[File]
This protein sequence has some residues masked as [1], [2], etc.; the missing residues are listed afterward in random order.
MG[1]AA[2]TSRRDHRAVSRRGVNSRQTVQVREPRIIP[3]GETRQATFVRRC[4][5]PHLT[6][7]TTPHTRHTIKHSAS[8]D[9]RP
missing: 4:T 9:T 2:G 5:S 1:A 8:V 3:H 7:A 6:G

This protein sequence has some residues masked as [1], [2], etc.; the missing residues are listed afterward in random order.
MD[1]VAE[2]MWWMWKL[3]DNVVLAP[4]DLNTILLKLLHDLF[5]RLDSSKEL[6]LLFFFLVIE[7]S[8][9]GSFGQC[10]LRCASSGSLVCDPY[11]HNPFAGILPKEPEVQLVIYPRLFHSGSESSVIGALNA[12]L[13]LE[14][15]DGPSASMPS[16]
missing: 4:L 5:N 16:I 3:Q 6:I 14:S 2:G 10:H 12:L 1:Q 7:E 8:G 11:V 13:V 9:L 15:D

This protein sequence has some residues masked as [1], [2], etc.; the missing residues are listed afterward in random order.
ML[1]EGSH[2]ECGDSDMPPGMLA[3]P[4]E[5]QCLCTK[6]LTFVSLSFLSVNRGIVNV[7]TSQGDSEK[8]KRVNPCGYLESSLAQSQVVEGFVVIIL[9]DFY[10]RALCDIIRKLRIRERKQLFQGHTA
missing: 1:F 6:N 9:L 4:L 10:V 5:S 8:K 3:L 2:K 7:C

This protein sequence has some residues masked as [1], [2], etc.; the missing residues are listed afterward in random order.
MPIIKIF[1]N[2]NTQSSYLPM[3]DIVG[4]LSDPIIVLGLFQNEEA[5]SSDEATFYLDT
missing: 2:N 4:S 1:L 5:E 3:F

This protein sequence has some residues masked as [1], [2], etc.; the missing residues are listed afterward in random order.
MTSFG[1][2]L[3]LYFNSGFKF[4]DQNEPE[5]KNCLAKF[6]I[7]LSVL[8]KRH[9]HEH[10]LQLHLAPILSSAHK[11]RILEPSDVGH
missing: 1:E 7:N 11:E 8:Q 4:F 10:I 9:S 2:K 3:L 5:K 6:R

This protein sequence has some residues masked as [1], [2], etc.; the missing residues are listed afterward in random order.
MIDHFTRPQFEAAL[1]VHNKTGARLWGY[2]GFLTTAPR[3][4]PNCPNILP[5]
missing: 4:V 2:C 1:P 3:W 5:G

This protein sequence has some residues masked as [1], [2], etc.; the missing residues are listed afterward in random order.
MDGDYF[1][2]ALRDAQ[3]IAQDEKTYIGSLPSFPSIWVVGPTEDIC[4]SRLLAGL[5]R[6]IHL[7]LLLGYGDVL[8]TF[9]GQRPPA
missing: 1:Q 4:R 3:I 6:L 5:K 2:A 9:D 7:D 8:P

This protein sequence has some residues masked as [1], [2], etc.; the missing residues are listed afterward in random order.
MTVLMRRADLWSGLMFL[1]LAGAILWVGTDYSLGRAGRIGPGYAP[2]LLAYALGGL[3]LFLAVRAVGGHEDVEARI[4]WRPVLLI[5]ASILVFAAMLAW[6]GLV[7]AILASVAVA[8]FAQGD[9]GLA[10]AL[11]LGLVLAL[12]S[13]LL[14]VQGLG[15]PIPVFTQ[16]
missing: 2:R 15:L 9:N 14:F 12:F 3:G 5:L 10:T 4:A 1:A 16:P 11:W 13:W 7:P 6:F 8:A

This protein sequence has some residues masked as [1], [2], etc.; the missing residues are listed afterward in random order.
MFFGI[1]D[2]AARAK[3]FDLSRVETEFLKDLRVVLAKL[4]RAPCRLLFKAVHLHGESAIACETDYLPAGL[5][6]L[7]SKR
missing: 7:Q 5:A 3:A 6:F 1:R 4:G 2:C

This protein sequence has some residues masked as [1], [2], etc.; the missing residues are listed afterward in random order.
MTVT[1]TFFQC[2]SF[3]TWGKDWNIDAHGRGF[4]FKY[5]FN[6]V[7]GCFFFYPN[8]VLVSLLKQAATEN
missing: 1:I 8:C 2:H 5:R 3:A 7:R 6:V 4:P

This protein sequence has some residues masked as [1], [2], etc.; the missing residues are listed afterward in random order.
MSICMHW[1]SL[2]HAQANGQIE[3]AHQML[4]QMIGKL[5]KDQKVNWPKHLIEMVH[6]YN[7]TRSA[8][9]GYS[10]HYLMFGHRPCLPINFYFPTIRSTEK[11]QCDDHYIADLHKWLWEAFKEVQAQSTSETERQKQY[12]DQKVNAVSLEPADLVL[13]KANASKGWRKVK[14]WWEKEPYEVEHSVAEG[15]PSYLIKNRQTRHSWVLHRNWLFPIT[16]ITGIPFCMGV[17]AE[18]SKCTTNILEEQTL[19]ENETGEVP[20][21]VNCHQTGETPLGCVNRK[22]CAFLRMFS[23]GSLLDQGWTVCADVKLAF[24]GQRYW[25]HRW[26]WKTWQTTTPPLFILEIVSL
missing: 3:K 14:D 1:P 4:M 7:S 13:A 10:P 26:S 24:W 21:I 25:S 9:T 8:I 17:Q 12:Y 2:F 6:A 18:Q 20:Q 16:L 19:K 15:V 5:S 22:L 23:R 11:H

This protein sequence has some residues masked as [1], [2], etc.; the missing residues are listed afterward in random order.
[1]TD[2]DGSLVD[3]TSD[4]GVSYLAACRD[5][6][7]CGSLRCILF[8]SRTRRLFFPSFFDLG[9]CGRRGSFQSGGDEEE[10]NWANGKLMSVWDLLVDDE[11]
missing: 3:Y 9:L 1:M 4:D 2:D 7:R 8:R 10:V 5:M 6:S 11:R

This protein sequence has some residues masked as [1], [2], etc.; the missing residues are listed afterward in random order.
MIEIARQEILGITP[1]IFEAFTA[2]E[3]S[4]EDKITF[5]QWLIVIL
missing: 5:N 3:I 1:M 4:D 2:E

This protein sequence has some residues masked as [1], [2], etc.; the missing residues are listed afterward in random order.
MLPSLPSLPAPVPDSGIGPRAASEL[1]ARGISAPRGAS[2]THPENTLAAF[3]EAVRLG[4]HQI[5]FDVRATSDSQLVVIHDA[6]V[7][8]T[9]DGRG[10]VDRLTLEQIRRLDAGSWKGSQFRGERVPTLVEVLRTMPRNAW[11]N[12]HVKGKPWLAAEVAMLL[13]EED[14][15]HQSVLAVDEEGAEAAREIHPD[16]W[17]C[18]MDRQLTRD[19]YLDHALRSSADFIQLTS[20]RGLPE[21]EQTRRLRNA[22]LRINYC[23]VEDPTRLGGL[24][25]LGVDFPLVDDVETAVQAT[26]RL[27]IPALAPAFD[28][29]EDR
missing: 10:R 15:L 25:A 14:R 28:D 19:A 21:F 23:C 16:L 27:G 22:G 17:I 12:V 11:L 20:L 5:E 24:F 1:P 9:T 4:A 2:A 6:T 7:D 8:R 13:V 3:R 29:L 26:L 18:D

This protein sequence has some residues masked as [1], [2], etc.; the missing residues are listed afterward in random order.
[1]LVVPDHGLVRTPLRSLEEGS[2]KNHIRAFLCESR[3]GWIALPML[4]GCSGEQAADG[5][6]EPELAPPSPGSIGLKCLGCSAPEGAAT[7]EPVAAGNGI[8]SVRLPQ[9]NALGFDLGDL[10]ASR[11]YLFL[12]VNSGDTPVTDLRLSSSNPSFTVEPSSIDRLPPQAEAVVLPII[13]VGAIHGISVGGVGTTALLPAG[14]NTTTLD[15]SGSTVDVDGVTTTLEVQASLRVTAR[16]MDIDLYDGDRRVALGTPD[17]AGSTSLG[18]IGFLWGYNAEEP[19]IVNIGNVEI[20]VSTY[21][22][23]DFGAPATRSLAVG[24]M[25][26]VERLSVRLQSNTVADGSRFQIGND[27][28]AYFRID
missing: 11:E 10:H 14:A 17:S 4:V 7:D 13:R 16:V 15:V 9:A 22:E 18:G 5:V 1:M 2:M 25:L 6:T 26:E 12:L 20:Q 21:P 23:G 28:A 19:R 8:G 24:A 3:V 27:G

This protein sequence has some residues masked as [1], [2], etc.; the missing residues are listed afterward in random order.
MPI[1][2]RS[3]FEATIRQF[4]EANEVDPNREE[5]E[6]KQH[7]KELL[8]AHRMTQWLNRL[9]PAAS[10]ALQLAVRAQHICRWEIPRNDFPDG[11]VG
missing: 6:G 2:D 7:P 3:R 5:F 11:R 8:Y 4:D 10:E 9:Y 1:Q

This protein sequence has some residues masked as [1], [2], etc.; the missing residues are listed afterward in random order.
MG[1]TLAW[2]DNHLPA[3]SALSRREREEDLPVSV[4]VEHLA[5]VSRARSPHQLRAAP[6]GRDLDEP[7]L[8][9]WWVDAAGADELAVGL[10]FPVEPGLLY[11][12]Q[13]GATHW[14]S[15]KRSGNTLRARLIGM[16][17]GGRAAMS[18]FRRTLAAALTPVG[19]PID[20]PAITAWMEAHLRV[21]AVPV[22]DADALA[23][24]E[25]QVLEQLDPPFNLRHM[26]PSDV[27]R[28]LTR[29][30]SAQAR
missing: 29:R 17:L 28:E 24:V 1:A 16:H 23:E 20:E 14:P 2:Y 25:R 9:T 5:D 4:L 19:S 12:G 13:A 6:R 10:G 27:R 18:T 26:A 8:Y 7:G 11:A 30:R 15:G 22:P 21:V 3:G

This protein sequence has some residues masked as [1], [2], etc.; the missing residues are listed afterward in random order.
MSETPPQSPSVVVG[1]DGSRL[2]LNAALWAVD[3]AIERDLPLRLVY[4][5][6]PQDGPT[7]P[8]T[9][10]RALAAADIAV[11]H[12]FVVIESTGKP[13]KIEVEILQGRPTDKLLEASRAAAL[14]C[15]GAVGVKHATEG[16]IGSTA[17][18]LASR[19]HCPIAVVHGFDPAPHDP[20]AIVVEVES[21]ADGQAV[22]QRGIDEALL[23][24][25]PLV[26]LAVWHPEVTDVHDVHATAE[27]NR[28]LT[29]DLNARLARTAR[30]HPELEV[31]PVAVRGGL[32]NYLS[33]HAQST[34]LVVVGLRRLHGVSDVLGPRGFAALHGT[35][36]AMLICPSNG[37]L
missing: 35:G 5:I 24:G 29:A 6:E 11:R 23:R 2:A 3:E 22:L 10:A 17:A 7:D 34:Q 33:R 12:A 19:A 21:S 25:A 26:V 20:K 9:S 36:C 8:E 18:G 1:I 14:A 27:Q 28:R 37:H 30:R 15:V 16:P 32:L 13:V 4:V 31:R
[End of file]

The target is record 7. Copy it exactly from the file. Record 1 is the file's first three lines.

This protein sequence has some residues masked as [1], [2], etc.; the missing residues are listed afterward in random order.
MDGDYF[1][2]ALRDAQ[3]IAQDEKTYIGSLPSFPSIWVVGPTEDIC[4]SRLLAGL[5]R[6]IHL[7]LLLGYGDVL[8]TF[9]GQRPPA
missing: 1:Q 4:R 3:I 6:L 5:K 2:A 9:D 7:D 8:P